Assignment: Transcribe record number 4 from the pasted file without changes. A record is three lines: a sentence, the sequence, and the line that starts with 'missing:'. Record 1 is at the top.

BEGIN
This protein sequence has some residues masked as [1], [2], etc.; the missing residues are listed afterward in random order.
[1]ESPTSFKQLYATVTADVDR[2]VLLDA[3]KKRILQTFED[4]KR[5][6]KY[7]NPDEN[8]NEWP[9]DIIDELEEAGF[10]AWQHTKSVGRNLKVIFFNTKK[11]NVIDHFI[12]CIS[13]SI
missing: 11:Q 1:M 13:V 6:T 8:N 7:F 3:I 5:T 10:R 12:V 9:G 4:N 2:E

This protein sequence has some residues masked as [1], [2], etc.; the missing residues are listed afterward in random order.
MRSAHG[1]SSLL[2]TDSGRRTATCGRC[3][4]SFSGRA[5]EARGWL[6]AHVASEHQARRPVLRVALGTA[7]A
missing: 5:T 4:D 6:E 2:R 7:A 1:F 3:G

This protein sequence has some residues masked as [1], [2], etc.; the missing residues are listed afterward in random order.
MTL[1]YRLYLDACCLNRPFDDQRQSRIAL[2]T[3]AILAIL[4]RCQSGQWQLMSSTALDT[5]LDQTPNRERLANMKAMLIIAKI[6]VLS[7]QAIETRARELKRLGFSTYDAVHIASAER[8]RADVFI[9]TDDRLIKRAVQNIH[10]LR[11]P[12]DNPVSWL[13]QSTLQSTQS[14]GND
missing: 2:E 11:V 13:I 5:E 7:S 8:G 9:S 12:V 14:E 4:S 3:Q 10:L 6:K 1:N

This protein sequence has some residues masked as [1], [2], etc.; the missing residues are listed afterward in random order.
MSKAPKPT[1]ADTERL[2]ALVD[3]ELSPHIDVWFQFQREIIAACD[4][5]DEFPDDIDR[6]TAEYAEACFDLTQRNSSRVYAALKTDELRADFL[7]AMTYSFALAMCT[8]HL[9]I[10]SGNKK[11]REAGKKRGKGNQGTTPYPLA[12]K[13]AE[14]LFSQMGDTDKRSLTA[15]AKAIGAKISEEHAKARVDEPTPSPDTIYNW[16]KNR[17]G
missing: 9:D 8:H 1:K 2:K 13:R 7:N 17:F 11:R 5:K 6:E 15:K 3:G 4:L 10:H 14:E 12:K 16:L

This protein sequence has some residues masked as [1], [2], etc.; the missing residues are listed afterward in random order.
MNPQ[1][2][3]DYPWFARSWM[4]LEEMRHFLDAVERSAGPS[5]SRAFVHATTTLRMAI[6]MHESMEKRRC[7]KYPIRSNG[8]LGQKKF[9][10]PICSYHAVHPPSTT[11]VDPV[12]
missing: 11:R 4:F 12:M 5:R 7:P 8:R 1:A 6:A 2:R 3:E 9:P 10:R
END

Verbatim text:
This protein sequence has some residues masked as [1], [2], etc.; the missing residues are listed afterward in random order.
MSKAPKPT[1]ADTERL[2]ALVD[3]ELSPHIDVWFQFQREIIAACD[4][5]DEFPDDIDR[6]TAEYAEACFDLTQRNSSRVYAALKTDELRADFL[7]AMTYSFALAMCT[8]HL[9]I[10]SGNKK[11]REAGKKRGKGNQGTTPYPLA[12]K[13]AE[14]LFSQMGDTDKRSLTA[15]AKAIGAKISEEHAKARVDEPTPSPDTIYNW[16]KNR[17]G
missing: 9:D 8:H 1:K 2:K 13:R 7:N 17:F 11:R 5:K 6:E 15:K 3:G 4:L 10:H 14:E 12:K 16:L